- The TaxPayers’ Alliance’s (TPA) dynamic tax model shows that stamp duty land tax (SDLT) depresses growth, chokes off investment and even holds down wages
- Were stamp duty abolished, by 2029 GDP would be £27 billion higher, investment up by £7 billion and average weekly earnings £6 greater
- Cutting stamp duty must feature in a pro-growth mini-Budget
For immediate release
Reports this morning suggest that the government is considering cutting stamp duty at Friday’s ‘mini-Budget’. Rapid analysis by the TPA - using its dynamic tax model - shows that stamp duty in its current form depresses economic growth, investment and even wages.
The campaign group recommends raising the stamp duty threshold to £1 million, with a view to abolition in the long term. Recent research by the TPA found that 245,000 additional housing transactions could be unlocked if the threshold had been raised to £1 million in 2019-20.
Key findings from the TPA’s dynamic tax model:
- If stamp duty - and Scottish equivalents - were not in place, by 2029 GDP would be £27 billion higher, investment up by £7 billion and average weekly earnings £6 greater.
- Compared to the baseline scenario, investment spending would be 2.29 per cent higher were stamp duty not in place and GDP would be 0.85 per cent higher by 2029.
- Baseline scenario means what the economy is expected to look like if tax changes were not implemented.
John O’Connell, chief executive of the TaxPayers' Alliance, said:
"Stamp duty is a highly destructive tax, harming economic growth by impacting decisions like downsizing or moving for a new job.
“Cutting stamp duty must be part of a menu of measures at Friday’s mini-Budget to help get the economy moving and ease the pressure on taxpayers struggling with the cost of living.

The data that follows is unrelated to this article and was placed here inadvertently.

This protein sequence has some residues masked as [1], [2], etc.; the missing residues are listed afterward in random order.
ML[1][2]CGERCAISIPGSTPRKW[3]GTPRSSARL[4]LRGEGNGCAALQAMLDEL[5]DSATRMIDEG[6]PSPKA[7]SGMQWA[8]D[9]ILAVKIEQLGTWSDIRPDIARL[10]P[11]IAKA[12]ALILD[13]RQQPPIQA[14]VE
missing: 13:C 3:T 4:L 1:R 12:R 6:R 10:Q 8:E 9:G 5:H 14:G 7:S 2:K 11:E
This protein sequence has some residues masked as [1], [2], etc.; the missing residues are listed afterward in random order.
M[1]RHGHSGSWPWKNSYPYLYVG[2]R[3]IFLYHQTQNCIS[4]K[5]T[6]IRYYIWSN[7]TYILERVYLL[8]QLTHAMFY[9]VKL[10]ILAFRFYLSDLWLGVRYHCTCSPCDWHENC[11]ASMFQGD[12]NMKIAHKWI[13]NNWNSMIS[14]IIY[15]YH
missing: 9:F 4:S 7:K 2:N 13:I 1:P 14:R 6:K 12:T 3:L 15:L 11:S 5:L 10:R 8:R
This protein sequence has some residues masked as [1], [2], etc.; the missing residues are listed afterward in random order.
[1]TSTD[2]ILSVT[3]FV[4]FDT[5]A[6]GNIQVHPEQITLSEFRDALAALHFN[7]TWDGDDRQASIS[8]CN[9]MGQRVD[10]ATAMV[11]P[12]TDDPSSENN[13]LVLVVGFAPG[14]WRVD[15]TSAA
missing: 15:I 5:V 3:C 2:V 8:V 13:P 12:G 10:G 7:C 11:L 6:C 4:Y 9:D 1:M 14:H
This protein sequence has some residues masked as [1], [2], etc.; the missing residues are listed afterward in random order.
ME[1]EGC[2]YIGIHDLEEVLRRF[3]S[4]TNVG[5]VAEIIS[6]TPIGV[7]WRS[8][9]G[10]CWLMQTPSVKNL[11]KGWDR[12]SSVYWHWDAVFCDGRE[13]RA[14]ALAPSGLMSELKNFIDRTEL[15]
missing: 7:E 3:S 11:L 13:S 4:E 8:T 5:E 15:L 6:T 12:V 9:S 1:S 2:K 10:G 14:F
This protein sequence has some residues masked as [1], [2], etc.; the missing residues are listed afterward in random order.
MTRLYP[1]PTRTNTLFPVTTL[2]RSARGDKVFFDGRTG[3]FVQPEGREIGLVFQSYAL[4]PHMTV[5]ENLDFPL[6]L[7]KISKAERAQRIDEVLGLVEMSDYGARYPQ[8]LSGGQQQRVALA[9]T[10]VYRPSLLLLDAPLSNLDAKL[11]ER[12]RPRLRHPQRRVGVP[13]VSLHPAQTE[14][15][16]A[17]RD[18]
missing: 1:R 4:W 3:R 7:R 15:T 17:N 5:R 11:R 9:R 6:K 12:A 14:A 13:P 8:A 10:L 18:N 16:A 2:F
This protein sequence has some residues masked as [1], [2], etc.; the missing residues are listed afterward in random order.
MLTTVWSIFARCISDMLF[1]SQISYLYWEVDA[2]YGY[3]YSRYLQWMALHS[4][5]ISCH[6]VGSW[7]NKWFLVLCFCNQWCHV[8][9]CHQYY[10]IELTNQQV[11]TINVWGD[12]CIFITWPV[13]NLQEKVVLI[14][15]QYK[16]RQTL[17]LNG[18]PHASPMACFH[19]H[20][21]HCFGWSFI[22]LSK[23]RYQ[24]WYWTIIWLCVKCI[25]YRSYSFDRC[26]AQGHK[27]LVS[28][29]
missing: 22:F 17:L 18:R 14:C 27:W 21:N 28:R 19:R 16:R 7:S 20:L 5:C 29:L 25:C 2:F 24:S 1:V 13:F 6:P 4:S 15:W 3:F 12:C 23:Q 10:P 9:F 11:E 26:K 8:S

“Increasing stamp duty so that only millionaires need pay would mean plenty of people living in houses that are too big or too small can move, and workers can relocate to new jobs more easily.”
Why does stamp duty depress growth and investment?
- SDLT functions like many other transaction taxes in that it impedes the effective allocation of capital, which in turn affects investment decisions. Stamp duty is paid on both residential and commercial properties.
- For residential transactions, SDLT significantly adds to the already expensive cost of moving home. The costs therefore may outweigh the benefits to potential homebuyers, meaning they stay put.
- That leads to an inefficient allocation of resources. For instance, older homeowners may be put off from downsizing, meaning that they occupy much more space than needed. Consequently, growing families may be in properties that are too small.
- SDLT can also impact employment opportunities. High costs may put off prospective employees from applying, and moving, for a job that matches their skill set.
- Former chancellor Rt Hon Rishi Sunak MP lifted the SDLT threshold to £500,000 in the summer of 2020 – the height of the covid-19 pandemic. The nil rate band of £125,000 for residential properties was then re-introduced in October 2021.
- TPA analysis found that lifting the threshold to £1 million in the previous year would have unlocked up to 245,000 additional housing transactions.
- For commercial transactions, high rates of SDLT are likely to impact the decision of a business to move to a new property, with knock-on impacts such as investing in new machinery.
TPA spokesmen are available for live and pre-recorded broadcast interviews via 07795 084 113 (no texts)
Grassroots Campaign Manager, TaxPayers' Alliance
24-hour media hotline: 07795 084 113 (no texts)
Notes to editors:
Founded in 2004 by Matthew Elliott and Andrew Allum, the TaxPayers' Alliance (TPA) campaigns to reform taxes and public services, cut waste and speak up for British taxpayers. Find out more at www.taxpayersalliance.com.
TaxPayers' Alliance's advisory council.
- The dynamic tax model, which looks at the impact of tax changes on growth, wages, and investments, was produced by economics consultancy Europe Economics for the TaxPayers’ Alliance.